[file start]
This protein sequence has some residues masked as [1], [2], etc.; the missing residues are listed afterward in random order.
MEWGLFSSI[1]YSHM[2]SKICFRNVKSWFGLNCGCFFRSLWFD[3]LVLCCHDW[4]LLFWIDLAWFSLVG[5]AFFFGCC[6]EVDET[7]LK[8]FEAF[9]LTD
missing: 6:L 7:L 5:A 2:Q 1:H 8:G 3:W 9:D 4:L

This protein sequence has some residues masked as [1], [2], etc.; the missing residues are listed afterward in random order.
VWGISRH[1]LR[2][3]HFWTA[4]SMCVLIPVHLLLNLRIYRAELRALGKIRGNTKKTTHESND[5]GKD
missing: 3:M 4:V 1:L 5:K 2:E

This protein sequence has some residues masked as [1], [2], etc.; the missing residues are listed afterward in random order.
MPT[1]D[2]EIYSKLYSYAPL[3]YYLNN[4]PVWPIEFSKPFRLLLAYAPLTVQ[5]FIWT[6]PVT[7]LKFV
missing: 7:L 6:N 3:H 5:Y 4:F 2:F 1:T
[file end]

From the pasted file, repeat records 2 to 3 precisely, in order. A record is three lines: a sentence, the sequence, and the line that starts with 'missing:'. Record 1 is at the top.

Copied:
This protein sequence has some residues masked as [1], [2], etc.; the missing residues are listed afterward in random order.
VWGISRH[1]LR[2][3]HFWTA[4]SMCVLIPVHLLLNLRIYRAELRALGKIRGNTKKTTHESND[5]GKD
missing: 3:M 4:V 1:L 5:K 2:E

This protein sequence has some residues masked as [1], [2], etc.; the missing residues are listed afterward in random order.
MPT[1]D[2]EIYSKLYSYAPL[3]YYLNN[4]PVWPIEFSKPFRLLLAYAPLTVQ[5]FIWT[6]PVT[7]LKFV
missing: 7:L 6:N 3:H 5:Y 4:F 2:F 1:T